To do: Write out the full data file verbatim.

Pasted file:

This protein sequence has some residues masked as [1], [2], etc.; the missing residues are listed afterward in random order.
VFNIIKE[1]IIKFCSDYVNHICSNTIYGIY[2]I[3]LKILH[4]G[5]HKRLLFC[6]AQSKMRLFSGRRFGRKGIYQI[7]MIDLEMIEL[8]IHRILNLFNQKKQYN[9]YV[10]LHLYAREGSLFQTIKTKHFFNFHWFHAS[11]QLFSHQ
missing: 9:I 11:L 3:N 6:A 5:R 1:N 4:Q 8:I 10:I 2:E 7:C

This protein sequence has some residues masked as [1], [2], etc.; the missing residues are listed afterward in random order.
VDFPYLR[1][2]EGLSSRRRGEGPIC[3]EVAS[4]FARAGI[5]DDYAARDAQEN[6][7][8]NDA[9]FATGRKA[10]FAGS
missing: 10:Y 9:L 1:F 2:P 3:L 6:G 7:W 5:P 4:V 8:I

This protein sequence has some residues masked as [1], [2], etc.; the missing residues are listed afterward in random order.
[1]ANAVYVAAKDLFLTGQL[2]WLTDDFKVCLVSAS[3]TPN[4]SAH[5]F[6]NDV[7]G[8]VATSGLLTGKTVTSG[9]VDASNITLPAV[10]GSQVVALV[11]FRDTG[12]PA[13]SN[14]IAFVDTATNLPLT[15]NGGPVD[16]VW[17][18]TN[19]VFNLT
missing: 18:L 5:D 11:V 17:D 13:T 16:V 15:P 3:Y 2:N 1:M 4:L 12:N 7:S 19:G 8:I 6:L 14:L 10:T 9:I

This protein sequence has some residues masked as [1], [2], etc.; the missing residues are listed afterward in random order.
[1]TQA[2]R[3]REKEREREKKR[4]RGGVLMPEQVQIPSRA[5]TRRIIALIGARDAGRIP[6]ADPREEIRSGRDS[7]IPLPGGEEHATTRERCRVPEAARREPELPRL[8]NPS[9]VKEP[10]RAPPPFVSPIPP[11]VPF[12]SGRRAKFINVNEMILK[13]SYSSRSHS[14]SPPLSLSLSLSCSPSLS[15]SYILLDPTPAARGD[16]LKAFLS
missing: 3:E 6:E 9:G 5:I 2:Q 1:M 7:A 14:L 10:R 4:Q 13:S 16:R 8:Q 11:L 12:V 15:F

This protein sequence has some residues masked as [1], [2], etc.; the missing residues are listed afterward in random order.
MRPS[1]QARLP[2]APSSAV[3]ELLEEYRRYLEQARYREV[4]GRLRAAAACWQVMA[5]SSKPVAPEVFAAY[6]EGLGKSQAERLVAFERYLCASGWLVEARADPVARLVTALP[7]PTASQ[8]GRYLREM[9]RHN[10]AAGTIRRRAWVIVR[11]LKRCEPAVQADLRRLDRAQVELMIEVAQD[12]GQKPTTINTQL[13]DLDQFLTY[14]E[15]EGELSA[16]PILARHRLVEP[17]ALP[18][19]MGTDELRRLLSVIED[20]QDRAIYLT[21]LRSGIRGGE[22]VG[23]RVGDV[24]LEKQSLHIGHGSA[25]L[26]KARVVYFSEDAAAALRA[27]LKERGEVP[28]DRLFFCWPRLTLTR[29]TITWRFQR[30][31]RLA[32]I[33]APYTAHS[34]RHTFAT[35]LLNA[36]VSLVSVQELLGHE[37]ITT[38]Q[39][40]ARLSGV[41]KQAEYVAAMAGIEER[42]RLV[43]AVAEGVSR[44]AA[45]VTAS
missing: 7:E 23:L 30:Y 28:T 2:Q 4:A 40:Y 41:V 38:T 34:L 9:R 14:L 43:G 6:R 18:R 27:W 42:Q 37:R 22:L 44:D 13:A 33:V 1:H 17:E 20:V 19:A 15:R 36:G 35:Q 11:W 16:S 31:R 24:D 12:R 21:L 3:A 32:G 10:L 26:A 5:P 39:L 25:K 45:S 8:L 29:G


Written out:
This protein sequence has some residues masked as [1], [2], etc.; the missing residues are listed afterward in random order.
VFNIIKE[1]IIKFCSDYVNHICSNTIYGIY[2]I[3]LKILH[4]G[5]HKRLLFC[6]AQSKMRLFSGRRFGRKGIYQI[7]MIDLEMIEL[8]IHRILNLFNQKKQYN[9]YV[10]LHLYAREGSLFQTIKTKHFFNFHWFHAS[11]QLFSHQ
missing: 9:I 11:L 3:N 6:A 5:R 1:N 4:Q 8:I 10:I 2:E 7:C

This protein sequence has some residues masked as [1], [2], etc.; the missing residues are listed afterward in random order.
VDFPYLR[1][2]EGLSSRRRGEGPIC[3]EVAS[4]FARAGI[5]DDYAARDAQEN[6][7][8]NDA[9]FATGRKA[10]FAGS
missing: 10:Y 9:L 1:F 2:P 3:L 6:G 7:W 5:P 4:V 8:I

This protein sequence has some residues masked as [1], [2], etc.; the missing residues are listed afterward in random order.
[1]ANAVYVAAKDLFLTGQL[2]WLTDDFKVCLVSAS[3]TPN[4]SAH[5]F[6]NDV[7]G[8]VATSGLLTGKTVTSG[9]VDASNITLPAV[10]GSQVVALV[11]FRDTG[12]PA[13]SN[14]IAFVDTATNLPLT[15]NGGPVD[16]VW[17][18]TN[19]VFNLT
missing: 18:L 5:D 11:V 17:D 13:T 16:V 15:P 3:Y 2:N 1:M 4:L 12:N 7:S 19:G 8:I 6:L 14:L 10:T 9:I

This protein sequence has some residues masked as [1], [2], etc.; the missing residues are listed afterward in random order.
[1]TQA[2]R[3]REKEREREKKR[4]RGGVLMPEQVQIPSRA[5]TRRIIALIGARDAGRIP[6]ADPREEIRSGRDS[7]IPLPGGEEHATTRERCRVPEAARREPELPRL[8]NPS[9]VKEP[10]RAPPPFVSPIPP[11]VPF[12]SGRRAKFINVNEMILK[13]SYSSRSHS[14]SPPLSLSLSLSCSPSLS[15]SYILLDPTPAARGD[16]LKAFLS
missing: 3:E 6:E 9:G 5:I 2:Q 1:M 7:A 14:L 10:R 4:Q 13:S 16:R 8:Q 11:L 12:V 15:F

This protein sequence has some residues masked as [1], [2], etc.; the missing residues are listed afterward in random order.
MRPS[1]QARLP[2]APSSAV[3]ELLEEYRRYLEQARYREV[4]GRLRAAAACWQVMA[5]SSKPVAPEVFAAY[6]EGLGKSQAERLVAFERYLCASGWLVEARADPVARLVTALP[7]PTASQ[8]GRYLREM[9]RHN[10]AAGTIRRRAWVIVR[11]LKRCEPAVQADLRRLDRAQVELMIEVAQD[12]GQKPTTINTQL[13]DLDQFLTY[14]E[15]EGELSA[16]PILARHRLVEP[17]ALP[18][19]MGTDELRRLLSVIED[20]QDRAIYLT[21]LRSGIRGGE[22]VG[23]RVGDV[24]LEKQSLHIGHGSA[25]L[26]KARVVYFSEDAAAALRA[27]LKERGEVP[28]DRLFFCWPRLTLTR[29]TITWRFQR[30][31]RLA[32]I[33]APYTAHS[34]RHTFAT[35]LLNA[36]VSLVSVQELLGHE[37]ITT[38]Q[39][40]ARLSGV[41]KQAEYVAAMAGIEER[42]RLV[43]AVAEGVSR[44]AA[45]VTAS
missing: 7:E 23:L 30:Y 28:T 2:Q 4:A 40:Y 41:V 38:T 34:L 9:R 14:L 43:G 6:R 18:R 27:W 42:Q 37:R 22:L 44:D 13:A 33:V 1:H 17:E 20:V 19:A 15:R 36:G 35:Q 11:W 16:S 31:R 24:D 12:R 21:L 3:A 32:G 10:L 26:A 5:P 39:L 25:K 45:S 8:L 29:G